PCI Level 1 compliance is required of any system processing more than 6 million card transactions annually, any system with a previous security breach, and anyone VISA/MC chooses to add. 85% of IT teams fail to pass PCI level 1 compliance on their first attempt. Time is usually ridiculously short and the teams are frustrated by any number of faults left by previous developers. If you require PCI Level 1 you probably already know you need to start with a Security Services Provider. We used ControlScan and were quite satisfied. This article share our tips for success at PCI Level 1 certification.
Back in 2015 E7 Systems had the responsibility to achieve PCI level 1 compliance for an operational system doing 10,000 transactions a day. The system as we found it was not compliant. Three months and 415 billed hours later, our client had their certificate and was free to continue operating. Here’s how we passed on our first try.
If you are running a PCI level 1 system from your office data center, you had better be Amazon. If you are not Amazon, then host with Amazon Web Services. AWS has the highest up-time and they provide you with an attestation of PCI Level 1 compliance for their facilities and hardware, thus reducing your scope.
Scope is king. Move everything you can away from your account holder data. Every system that handles cardholder data in in scope. Every system or developer’s PC that touches an in-scope system is itself in scope. Therefore you cannot access PCI Level 1 servers from your laptop at an airport. You must establish secure “bastion” machines to keep your PC out of scope.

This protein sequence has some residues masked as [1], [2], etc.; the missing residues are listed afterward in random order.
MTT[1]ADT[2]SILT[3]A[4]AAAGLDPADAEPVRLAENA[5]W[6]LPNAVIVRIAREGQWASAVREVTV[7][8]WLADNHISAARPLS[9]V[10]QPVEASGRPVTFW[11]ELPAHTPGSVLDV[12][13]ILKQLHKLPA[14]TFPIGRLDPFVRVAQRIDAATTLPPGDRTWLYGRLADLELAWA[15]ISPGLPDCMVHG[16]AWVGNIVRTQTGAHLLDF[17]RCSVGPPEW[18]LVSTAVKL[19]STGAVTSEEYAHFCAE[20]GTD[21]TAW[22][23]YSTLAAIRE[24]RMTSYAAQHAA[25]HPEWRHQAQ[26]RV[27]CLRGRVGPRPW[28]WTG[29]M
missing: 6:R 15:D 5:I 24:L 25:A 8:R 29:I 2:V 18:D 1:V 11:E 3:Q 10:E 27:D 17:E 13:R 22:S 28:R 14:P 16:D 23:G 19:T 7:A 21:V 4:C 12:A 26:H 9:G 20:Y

When faced with a daunting task, don’t dive in. Look for a way around. Since we only had 90 days, we were forced to be creative. For example, some of our developers worked from home offices. There was NO practical way to get their facilities certified PCI Level 1 compliant. Our solution was to have the developers move to cloud based workstations on AWS where we had certified facilities compliance and we could easily manage antivirus and software updates.
Engage your Qualified Security Analyst (auditor) as a constructive partner in finding the creative solutions you need to pass. We managed a network of ATMs. Many of them still ran on XP. After a day of back and forth with the QSA, we were able to remove them from scope as they were technically owned by the venues where they resided. Be persistent, respect the QSA’s expertise, and you will find a valuable partner.
Dedicate at least 3 people to your PCI project. Our first try for PCI Level 1 required us to make major architectural changes to the system and its security. We had to upgrade operating systems, certificates, add log aggregation, automated alerts & audit trails, policies and procedures, and we had to meticulously document everything. So you should dedicate 3 types of people a big picture/negotiation lead, a tech guru (or two) and an amazing security librarian keep everyone on track & prove it got done.
Finally, know that PCI level 1 only protects cardholder data. PCI Level 1 compliance is not a realistic security policy. Other kinds of personal financial data are more attractive to hackers and much harder to clean up than getting a new credit card. Be certain to protect all of your customer’s data with the same energy you put into PCI Level 1 Certification.